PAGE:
# $\sigma$ algebra and sets of measure $0$

1. A collection of measurable sets follows a $\sigma$ algebra.

2. All sets of measure $0$ is measurable.

My questions are:

1. What's the significance of sets of measure $0$ in the $\sigma$ algebra of measurable sets? Are they some sort of "identity"?

2. What's the significance of the proposition:"the translate of a measurable set is measurable." in the set of measurable set's $\sigma$ algebra? Does it somehow suggest an equivelence relation?

3. Does the previous proposition and sets of measure $0$ carry any interesting effect?

• Do you with "All sets of measure $0$ is measurable" refer to that if $E \subset F$ and $F$ is measurable with $m(F)=0$ (where $m$ is Lebesgue measure) then $E$ is measurable (of course with $m(E)=0$)? – md2perpe Sep 8 '18 at 18:33
• @md2perpe Real Analyssi fourth edition by Royden and Fitzpatrick section 2.4 Theorem 11's proof the last paragraph. All sets of measure $0$ is measurable(Lebesgue), and it's not hard to prove. – user416486 Sep 8 '18 at 19:41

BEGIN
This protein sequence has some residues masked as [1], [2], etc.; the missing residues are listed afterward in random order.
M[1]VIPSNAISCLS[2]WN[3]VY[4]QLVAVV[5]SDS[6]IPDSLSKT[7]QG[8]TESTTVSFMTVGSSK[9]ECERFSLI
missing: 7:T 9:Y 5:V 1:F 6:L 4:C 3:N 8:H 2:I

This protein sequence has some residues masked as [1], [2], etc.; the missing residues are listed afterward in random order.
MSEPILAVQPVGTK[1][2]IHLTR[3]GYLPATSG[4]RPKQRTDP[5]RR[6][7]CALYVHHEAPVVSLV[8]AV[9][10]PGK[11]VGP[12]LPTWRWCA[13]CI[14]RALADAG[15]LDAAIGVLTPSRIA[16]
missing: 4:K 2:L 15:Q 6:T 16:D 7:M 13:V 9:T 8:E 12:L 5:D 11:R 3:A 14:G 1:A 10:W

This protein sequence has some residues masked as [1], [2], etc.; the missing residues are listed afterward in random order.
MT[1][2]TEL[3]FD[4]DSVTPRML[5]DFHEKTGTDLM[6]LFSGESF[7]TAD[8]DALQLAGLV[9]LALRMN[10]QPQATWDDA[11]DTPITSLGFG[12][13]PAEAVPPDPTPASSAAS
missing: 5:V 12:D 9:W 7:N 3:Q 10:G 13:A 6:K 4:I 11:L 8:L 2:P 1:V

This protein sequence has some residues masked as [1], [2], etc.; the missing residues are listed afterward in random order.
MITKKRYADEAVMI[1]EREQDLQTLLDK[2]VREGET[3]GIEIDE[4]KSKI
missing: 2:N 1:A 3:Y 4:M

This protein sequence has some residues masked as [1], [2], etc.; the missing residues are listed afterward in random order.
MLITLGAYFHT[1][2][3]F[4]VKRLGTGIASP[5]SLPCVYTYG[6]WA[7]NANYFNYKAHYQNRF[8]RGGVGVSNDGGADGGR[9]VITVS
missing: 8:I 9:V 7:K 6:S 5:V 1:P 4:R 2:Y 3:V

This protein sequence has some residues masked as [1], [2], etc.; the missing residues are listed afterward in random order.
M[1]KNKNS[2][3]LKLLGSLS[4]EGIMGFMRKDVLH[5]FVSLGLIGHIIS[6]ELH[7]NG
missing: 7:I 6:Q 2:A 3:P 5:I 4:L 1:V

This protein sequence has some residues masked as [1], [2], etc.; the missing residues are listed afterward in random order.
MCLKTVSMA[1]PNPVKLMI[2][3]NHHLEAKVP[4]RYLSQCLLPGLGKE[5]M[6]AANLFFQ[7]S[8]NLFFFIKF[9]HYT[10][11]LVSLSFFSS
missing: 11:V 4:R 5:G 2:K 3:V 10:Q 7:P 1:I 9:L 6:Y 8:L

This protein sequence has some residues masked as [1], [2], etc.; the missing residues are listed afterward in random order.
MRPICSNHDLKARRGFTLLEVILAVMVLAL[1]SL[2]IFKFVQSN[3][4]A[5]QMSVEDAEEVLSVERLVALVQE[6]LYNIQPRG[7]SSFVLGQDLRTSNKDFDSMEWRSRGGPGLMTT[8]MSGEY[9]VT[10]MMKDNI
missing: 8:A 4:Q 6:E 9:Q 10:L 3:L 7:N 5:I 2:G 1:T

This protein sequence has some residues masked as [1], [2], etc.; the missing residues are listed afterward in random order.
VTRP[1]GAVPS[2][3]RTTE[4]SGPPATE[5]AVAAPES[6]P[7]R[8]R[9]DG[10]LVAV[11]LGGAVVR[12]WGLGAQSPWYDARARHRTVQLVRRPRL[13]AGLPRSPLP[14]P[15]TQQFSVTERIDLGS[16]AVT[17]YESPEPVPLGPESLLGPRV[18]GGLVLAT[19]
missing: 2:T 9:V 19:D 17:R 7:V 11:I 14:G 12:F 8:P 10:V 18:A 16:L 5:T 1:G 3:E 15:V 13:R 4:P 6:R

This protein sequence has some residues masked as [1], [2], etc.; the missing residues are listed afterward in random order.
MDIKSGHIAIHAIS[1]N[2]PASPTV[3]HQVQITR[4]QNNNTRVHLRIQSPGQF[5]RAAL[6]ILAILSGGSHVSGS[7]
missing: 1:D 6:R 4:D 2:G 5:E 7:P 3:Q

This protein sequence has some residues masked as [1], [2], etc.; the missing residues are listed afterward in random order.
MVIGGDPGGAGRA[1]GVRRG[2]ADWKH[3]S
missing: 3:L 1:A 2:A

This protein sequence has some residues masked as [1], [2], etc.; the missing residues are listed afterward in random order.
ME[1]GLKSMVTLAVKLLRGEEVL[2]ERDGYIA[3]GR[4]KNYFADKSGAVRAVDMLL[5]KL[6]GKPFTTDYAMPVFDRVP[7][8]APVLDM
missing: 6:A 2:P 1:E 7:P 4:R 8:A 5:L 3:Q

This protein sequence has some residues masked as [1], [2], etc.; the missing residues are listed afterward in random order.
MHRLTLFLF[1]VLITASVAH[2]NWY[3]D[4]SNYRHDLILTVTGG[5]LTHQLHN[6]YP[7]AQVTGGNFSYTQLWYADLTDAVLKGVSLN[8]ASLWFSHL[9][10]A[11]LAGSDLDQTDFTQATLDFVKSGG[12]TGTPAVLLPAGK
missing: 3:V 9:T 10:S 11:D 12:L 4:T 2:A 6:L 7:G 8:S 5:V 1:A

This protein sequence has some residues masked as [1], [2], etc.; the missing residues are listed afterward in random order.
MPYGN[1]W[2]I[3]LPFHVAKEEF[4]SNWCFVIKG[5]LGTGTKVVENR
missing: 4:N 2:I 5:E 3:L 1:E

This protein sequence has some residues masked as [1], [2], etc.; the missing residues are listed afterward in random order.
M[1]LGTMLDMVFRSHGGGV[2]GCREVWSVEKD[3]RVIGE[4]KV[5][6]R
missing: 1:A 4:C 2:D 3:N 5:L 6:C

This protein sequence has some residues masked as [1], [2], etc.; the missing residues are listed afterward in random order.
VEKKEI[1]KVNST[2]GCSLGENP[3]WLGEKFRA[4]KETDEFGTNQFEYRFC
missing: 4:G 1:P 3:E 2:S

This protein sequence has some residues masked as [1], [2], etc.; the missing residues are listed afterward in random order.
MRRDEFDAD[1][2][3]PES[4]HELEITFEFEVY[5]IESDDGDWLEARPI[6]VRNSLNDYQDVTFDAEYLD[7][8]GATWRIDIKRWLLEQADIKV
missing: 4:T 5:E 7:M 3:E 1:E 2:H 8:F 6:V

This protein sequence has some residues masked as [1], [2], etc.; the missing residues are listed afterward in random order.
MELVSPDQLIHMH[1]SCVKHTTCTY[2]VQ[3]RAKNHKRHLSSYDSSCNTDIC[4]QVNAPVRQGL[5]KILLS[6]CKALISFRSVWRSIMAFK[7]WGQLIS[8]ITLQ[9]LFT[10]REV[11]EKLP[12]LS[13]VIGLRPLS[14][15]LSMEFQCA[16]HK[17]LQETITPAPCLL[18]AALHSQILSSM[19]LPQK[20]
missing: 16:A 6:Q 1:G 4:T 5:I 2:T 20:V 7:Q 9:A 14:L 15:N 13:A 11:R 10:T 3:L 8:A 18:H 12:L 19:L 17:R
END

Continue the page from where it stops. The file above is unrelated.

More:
• Ah, it refers to that a set $N$ of outer measure $0$ is measurable, i.e. that $m^*(A) = m^*(E \cap N) + m^*(E \cap N^c)$ for all sets $A$. – md2perpe Sep 8 '18 at 20:03

1. Sets of measure $0$, called null-sets, are primarily significant in that functions that only differ on a null-set work exactly the same under integration. This is an equivalence relation. Such functions will later be identified. You will also see a lot of statements saying that something is valid almost everywhere meaning that it's valid except perhaps on a null-set.